How To Start A Masonry Business In Colorado

There are a number of steps to take to start a masonry business in the state of Colorado.  You may want to start here: How To Start A Masonry Business. You must do your own thorough research, as laws change regularly.  Here are some steps you may have to take (not necessarily in order) to start your masonry company, along with links to more information.

Getting started- The state of Colorado provides a few helpful websites for getting your business started: and

1. Register your masonry business name.

Find out more about registering a fictitious name here:

If you need help selecting a name for your masonry business:  Choosing a Business Name and Masonry Business Name Ideas

2. Select your business structure.

Sole-proprietor, LLC, Partnership, Corporation, etc.  Find out more here:

2. Register your masonry business.

You can find out more about registering your business with the state of Colorado here:

4. Open a Business Checking Account.

You will need to open a separate bank account for your masonry business with your new business name.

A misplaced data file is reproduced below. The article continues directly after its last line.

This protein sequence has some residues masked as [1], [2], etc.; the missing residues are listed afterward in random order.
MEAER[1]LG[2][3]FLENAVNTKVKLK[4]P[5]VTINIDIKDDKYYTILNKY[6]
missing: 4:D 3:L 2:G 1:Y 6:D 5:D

5. Find out about taxes and hire an accountant.

You may want to file your own taxes if you are a small company. As you grow, it will be easier to have an accountant do the work. More info about taxes here: and

6.  Get Liability Insurance.

Find an insurance agent that offers liability insurance.  You may want to shop around, as prices and options can vary.

7.  Register as a Contractor.

Check with your local government about contractor registration.

8. Worker’s to start a masonry business in Colorado

The insurance agency that provided your liability insurance should be able to help with this.

9. Get Health Insurance.

Since you will be self-employed, you will need your own health insurance.  If you have employees, you will need a plan that will include their health needs also.

10. City License.

You may be required to obtain a license to operate your masonry business in a particular locale, whether you are a resident, or not.

11. Permits.

Depending on the locale, you may need to apply for permits before commencing certain types of masonry jobs.

12. Building Code and Inspections.

You must be aware of building codes for particular jobs, and may be subject to inspections.

13. OSHA.

Depending on how many employees you have, you may need to follow OSHA regulations.